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War crimes prosecutor seeks Gaddafi warrant
Libyan leader Muammar Gaddafi targeted by ICC chief prosecutor, along with son, Saif al-Islam, and intelligence chief.
Last Modified: 16 May 2011 13:56
Luis Moreno-Ocampo said Gaddafi personally ordered attacks on Libyan civilians [Reuters]

The International Criminal Court's chief prosecutor has asked a three-judge panel to issue arrest warrants for Libyan leader Muammar Gaddafi, his second-eldest son, Saif al-Islam, and his intelligence chief, Abdullah Senussi.

Luis Moreno-Ocampo described the evidence against the three men as "very strong" in a press conference on Monday and said he believed Libyans eventually would turn them over to the court.

The filing against Gaddafi comes just three months into the uprising against his 41-year rule, which evolved from peaceful protests in major cities to an armed rebellion based out of the east. Gaddafi's regime has brutally attempted to suppress the opposition movement by shelling rebellious cities, and imprisoning and torturing those who speak out.

Ocampo presented a 74-page dossier of evidence to the court in the Hague, the Netherlands, on Monday. The judges are to decide whether to reject the petition, ask for more evidence or confirm crimes against humanity charges and issue international arrest warrants.

"The evidence shows Muammar Gaddafi personally ordered attacks on unarmed civilians," Ocampo said at the press conference. "[He] committed the crimes with the goal of preserving his authority, his absolute authority."

Gaddafi, Saif al-Islam and Abdullah Senussi held meetings to plan the crackdown, Ocampo said. Security forces loyal to the government then attacked civilians in their homes, used heavy weaponry on funeral processions, and set up snipers to shoot at people as they left prayers at mosques, he said.

Activists were imprisoned, held incommunicado and tortured, he said.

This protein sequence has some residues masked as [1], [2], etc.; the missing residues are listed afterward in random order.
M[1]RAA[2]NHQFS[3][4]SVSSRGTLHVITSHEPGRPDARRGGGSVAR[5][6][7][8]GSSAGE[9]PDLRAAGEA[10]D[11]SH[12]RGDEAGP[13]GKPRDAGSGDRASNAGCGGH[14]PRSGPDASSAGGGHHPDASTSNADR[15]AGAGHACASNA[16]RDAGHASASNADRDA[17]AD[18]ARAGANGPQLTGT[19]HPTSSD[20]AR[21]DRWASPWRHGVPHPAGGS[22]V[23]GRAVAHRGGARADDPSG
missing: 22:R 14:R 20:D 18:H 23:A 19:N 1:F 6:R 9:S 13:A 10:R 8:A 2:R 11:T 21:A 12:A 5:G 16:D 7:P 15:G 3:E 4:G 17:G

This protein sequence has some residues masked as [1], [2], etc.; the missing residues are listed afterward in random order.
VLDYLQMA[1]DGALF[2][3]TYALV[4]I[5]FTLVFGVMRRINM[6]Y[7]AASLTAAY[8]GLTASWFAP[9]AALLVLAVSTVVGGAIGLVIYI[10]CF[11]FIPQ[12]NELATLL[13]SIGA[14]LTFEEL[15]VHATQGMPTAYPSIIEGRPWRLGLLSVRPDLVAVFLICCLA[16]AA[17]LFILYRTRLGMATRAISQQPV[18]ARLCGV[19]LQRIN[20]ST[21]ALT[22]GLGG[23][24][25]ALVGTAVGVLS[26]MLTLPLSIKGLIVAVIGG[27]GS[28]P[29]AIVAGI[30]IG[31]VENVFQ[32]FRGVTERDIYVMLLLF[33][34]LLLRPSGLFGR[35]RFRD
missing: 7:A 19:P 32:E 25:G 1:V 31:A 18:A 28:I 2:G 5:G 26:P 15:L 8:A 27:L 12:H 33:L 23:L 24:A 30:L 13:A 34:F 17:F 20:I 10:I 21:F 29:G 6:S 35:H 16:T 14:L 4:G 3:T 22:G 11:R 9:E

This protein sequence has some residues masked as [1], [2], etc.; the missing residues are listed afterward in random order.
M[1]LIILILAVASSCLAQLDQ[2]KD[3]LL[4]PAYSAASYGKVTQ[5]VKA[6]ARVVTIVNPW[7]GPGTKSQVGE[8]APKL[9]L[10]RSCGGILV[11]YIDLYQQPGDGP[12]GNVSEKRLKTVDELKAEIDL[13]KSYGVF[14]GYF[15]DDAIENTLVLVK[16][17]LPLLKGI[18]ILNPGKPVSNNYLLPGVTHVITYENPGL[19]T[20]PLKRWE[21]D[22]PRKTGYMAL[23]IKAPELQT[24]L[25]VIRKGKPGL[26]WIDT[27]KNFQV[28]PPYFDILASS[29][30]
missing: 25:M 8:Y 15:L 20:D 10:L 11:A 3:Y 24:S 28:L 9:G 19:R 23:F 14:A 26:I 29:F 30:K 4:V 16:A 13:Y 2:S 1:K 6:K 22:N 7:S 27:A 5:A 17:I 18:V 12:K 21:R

'International justice'

Ocampo described Saif al-Islam as Gaddafi's "de facto prime minister" and Senussi as his "right-hand man" and "executioner".

"The office gathered direct evidence about orders issued by Muammar Gaddafi himself, direct evidence of Saif al-Islam organising the recruitment of mercenaries, and direct evidence of the participation of Senussi in the attacks against demonstrators," Ocampo said.

The prosecution's investigation into potential human rights violations has spanned several countries and involved around 1,500 documents, Al Jazeera's Rory Challands said.

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But the two-and-a-half months it has taken to come up with a petition for arrest warrants is a "heartbeat in international justice," he added.

Ocampo said he was able to finish his investigation quickly because the Gaddafi regime had committed its crimes in only a few cities, including Tripoli and Benghazi, and because the crimes had been committed in a short time.

Investigators received numerous phone calls from sources inside Libya but took no official testimony, since it would have put them at risk, Ocampo said.

"Gaddafi ruled Libya through fear, and Libyans are losing their fear now," he said.

The Libyan government has denied allegations that it launched illegal attacks on civilians.

Spokesman Moussa Ibrahim said on Monday that the ICC prosecutor had relied on faulty media reports and "reached incoherent conclusions".

Pursuing ICC suspects

In Brussels, NATO said Ocampo's announcement was "further proof that the international isolation of the Gaddafi regime is growing every day'.'

NATO spokeswoman Oana Lungescu added: "It is hard to imagine that a genuine transition in Libya can take place while those responsible for widespread and systematic attacks against the civilian population remain in
power'.'

Despite NATO bombing operations intended to protect civilians, Libya has been plunged into civil war, seriously complicating efforts to arrest ICC suspects.

In addition, the ICC has no police force and must rely on states to enforce any arrests - a strategy which has failed to produce results in the case of Omar al-Bashir, the Sudanese president, who is wanted for genocide in Darfur.

Libya is not a member of the ICC, but Ocampo said Libyan authorities had primary responsibility to make arrests and that he expected Libyans to hand over the three men on their own.

Richard Dicker, at New York-based Human Rights Watch, said the request for arrest warrants "is a warning bell to others in Libya that serious crimes there will be punished".

Prosecutors are also investigating allegations of mass rapes, war crimes committed by different parties and attacks against sub-Saharan Africans wrongly seen as mercenaries once the Libyan situation developed into an armed conflict.

Initially, prosecutors will rely on a report from the UN Commission of Inquiry set up by the Human Rights Council, which itself is due to report on the situation on June 7.

Source:
Al Jazeera and agencies
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